Tuesday, September 11, 2012

September 11


Mga komiks (comics) na lumabas sa buwan ng Setyembre

SEPTEMBER 11
Universal Komiks Taon 2 Blg. 39, Setyembre 11, 1965
Tampok sa taklob-pahina ang kuwentong “Taong Kabayo” ni Pablo S. Gomez
na iginuhit ni Hermoso D. Pancho


UNANG LABAS
Ang taklob-pahina ng unang labas ng
Mabuhay Komiks, tampok ang guhit ni
Ruben N. Yandoc
Ang Mabuhay Komiks ay unang lumabas sa sirkulasyon noong Setyembre 11, 1951. Ito ang ika-16 na komiks na inilimbag sa Pilipinas. Itinampok sa unang labas ang nobela ni Amado C. Yasona na “Sawa sa Lumang Simboryo,” na iginuhit ni Hugo Yonson Jr. Ito ay ginawang pelikula ng Premier production sa ilalim ng patnugot ni Gerry de Leon, at pinagbidahan nina Jose Padilla Jr, Anita Linda at Rita Gomez. Nagwagi ito ng kauna-unahang FAMAS Award para sa Best Picture noong 1952.
Tampok din sa unang labas ng Mabuhay Komiks ang “Borong-Borong” (ni Teodoro Virrey), “Parusa ng Puso” (mula sa kathang-isip ni Carmen Madonna na isina-komiks ni Drew Campillos at iginuhit ni Ben S. Maniclang), at “Ang Kampanero sa Lumang Simbahan” (kuwento ni Iluminado M. De Jesus na iginuhit ni Ruben N. Yandoc).
Ang iba pang nilalaman ng 43-pahinang komiks na inilimbag ng M. E. Anatalio & Company (MEACO) ay “Datu Samarang” (isinulat ni Dolores Calabig Aca at iginuhit ni Federico Javinal, “Mabait na Anak (Isinulat ni Epitacio Reyes Tan at iginuhit ni B. S. Maniclang), “Babaeng Satanas” (isinulat ni Isabelo C. Almario at iginuhit ni R. N. Yandoc, na siyang tampok sa taklob-pahina ng unang isyu), at ilang short strips kabilang ang “Doon Po sa Amin” at “Samson en di Alila (di misteri op di mising daga-dagaan)” ni Deo Gonzales, “Choy” ni Maning P. de Leon at ang “Mga Pakulo ni Mang Porong.”



Setyembre 11 sa Kasaysayan ng Pilipinas

          Noong Setyembre 11, 1973, ang Tawi-Tawi na dating bahagi ng lalawigan ng Sulu, ay inihiwalay at idineklarang isang bagong lalawigan sa pamamagitan ng Presidential Decree No. 302. Ang Tawi-Tawi ay mayroong dalawang kinikilalang kabisera, ang Panglima Sugala at ang Bongao, na kinaruroonan ng sentro ng pamahalaaang-lokal.
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Personalities and celebrities born on September 11:
1904 – Cornelio T. Villareal, politician, Liberal Perty leader and Speaker of the House of Representatives (1962-1967, 1971-1972) – in Mambusao, Capiz.
1907 – Daniel Z. Romualdez, lawmaker and Speaker of the House of Representatives (1957-1962) – in Tolosa, Leyte (d. March 22, 1965).
1911 – Clodualdo Legaspi del Mundo, komiks writer, editor and screenwriter – in Sta. Cruz, Manila (d. October 3, 1977).
1917 – Ferdinand Emmanuel Edralin Marcos, lawyer, author, war hero, statesman, advocate of Filipino Ideology, Senate President (April 5, 1963 – December 30, 1965) and President (1965-1986) – in Sarrat, Ilocos Norte (d. September 28, 1989).
President Ferdinand E. Marcos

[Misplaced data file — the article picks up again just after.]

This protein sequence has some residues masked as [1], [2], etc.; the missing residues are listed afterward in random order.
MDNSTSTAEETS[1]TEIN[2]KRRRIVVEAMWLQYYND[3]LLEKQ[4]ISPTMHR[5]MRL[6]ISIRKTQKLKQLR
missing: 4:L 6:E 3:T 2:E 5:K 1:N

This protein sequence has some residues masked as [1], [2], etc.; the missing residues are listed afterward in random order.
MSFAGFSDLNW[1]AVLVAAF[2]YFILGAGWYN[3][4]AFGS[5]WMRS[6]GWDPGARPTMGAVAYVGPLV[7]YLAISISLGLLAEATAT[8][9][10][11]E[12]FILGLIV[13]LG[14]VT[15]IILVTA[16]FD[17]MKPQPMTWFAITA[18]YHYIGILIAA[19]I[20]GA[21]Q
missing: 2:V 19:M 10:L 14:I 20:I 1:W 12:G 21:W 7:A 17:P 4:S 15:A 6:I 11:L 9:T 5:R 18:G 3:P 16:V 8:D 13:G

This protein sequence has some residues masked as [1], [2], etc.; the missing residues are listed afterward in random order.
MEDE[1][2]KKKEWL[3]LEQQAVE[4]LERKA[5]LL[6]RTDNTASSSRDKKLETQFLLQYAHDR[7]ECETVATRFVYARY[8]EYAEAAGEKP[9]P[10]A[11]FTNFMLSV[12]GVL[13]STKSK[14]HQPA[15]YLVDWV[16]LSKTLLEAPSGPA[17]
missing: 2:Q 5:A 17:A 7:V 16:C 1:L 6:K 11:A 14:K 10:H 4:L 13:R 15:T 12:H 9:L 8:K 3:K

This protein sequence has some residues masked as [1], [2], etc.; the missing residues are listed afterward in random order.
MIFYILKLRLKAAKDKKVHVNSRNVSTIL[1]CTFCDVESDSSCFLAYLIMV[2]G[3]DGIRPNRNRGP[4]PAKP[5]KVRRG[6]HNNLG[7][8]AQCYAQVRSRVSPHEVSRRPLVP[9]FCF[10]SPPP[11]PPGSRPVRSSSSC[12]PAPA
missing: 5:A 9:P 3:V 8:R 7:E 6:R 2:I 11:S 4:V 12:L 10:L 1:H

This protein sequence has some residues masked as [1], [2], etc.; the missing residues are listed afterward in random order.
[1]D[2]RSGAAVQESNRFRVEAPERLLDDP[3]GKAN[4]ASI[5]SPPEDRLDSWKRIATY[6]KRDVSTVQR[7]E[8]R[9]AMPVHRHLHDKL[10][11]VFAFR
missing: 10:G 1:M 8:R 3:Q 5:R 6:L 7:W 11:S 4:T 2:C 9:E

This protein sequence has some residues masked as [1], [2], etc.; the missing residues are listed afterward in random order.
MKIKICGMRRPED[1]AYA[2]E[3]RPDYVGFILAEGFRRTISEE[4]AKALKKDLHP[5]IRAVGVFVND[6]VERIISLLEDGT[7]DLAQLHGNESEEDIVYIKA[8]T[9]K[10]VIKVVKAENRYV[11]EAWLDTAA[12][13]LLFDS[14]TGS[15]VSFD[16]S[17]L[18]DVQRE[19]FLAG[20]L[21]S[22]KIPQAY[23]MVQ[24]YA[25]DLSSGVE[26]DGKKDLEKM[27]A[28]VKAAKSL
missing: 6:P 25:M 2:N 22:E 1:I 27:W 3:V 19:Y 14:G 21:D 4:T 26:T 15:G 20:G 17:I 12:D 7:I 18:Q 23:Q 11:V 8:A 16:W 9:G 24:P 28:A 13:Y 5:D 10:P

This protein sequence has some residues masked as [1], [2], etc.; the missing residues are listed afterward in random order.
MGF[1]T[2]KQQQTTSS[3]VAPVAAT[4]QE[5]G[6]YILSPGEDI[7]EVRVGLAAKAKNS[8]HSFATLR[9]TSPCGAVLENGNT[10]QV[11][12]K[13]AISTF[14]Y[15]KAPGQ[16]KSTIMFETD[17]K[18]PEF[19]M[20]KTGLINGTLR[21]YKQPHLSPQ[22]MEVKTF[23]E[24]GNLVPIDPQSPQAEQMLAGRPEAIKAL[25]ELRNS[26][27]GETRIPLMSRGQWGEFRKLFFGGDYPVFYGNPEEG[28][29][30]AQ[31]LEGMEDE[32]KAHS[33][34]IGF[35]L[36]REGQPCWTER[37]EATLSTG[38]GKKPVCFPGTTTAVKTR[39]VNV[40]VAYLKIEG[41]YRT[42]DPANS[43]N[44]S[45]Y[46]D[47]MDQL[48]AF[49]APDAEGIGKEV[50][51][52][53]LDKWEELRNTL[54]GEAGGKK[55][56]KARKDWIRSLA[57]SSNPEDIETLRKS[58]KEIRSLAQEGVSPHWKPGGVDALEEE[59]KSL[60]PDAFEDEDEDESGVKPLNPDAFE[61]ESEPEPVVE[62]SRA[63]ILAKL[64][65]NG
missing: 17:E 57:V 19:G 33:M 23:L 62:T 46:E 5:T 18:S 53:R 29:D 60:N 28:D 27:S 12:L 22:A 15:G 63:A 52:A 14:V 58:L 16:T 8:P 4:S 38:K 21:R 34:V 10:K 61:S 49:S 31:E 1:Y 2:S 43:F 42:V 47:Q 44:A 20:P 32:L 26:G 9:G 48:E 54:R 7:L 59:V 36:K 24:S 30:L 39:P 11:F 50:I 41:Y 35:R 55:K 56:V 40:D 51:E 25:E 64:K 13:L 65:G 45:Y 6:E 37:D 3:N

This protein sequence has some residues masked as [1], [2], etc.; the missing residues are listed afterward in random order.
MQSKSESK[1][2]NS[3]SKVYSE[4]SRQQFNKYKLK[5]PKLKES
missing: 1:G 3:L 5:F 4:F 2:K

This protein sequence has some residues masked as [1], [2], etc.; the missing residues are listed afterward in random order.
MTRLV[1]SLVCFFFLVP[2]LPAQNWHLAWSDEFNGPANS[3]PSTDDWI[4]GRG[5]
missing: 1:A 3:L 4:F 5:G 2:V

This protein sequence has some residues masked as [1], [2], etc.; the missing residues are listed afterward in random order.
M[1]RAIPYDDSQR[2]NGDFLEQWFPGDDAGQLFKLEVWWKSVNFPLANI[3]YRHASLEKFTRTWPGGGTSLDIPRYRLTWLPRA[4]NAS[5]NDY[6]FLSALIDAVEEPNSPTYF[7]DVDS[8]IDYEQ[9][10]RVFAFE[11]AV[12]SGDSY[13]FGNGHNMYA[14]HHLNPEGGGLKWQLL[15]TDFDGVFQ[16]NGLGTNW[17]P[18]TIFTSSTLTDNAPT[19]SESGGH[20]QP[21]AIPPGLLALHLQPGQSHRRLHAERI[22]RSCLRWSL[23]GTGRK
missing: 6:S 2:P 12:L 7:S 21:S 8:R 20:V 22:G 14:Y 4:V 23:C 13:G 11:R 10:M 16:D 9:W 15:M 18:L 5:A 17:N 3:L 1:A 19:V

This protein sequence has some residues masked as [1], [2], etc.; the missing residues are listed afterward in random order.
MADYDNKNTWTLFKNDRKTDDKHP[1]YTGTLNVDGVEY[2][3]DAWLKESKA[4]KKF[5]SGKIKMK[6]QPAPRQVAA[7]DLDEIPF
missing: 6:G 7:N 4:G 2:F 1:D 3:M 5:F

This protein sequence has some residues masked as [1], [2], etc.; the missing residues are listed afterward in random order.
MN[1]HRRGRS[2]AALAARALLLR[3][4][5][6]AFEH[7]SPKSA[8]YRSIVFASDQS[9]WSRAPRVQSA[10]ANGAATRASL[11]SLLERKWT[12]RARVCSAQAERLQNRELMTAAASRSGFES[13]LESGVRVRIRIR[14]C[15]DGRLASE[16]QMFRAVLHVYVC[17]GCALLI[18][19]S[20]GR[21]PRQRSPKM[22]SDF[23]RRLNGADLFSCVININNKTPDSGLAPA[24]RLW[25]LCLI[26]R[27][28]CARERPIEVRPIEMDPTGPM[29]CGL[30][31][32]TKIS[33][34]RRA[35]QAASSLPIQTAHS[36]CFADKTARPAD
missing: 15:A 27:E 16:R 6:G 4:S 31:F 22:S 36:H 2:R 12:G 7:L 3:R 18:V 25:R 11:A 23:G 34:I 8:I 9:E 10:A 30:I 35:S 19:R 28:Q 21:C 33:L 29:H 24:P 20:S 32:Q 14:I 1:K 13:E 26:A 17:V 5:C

on the covers of (from left to right) Philippine Free Press (November 20, 1965),
Time (October 21, 1966), Sunday Observer (March 18, 1973), Philippine Panorama (September 15, 1974),
Chinatown East (October 20, 1982), and Sunday Inquirer (February 19, 1989)

Martial arts master and actor Jet Li
on the cover of Men’s Health (September 2004)
Picture Trivia
          At the age of 12, Jet Li (Li Lian-jie) became world champion in wushu even though he faced opponents more than 10 years older than him. As an actor, Jet Li first appeared in the film Shaolin Temple (1982). He is renowned for playing the roles of Hwang Fei-hung and Fong Sai-yuk in Chinese films including the Once Upon a Time in China series.
          In Hollywood films, Jet Li was first seen as a villain in the Mel Gibson starrrer Lethal Weapon IV (1998). His first starring role was in the film Romeo Must Die (2000).
          In 2003, he starred with rapper DMX in Cradle 2 the Grave. In this film, Jet Li demonstrated his martial arts prowess when he fought UFC fighters Randy Couture, Hector Echavarria, Tito Ortiz, Mark Hicks, Chuck Liddell and Garrett Warren all at once inside the ring. He also faced Filipino-Irish martial arts expert Mark Dacascos, who played the villain’s role, at the end of the film.

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Quote of the Day
The Democratic Revolution in the Philippines (1974)
by Ferdinand E. Marcos.
“The poignant wish for a tranquil life will find no sanctuary in today’s world. We live in a revolutionary era. It is an era of swift, violent, often disruptive change, and rather than lament this vainly, we have to decide whether we should be the masters or victims of change.” – Ferdinand E. Marcos, Today’s Revolution: Democracy (1971), requoted in The Democatic Revolution in the Philippines (1974).











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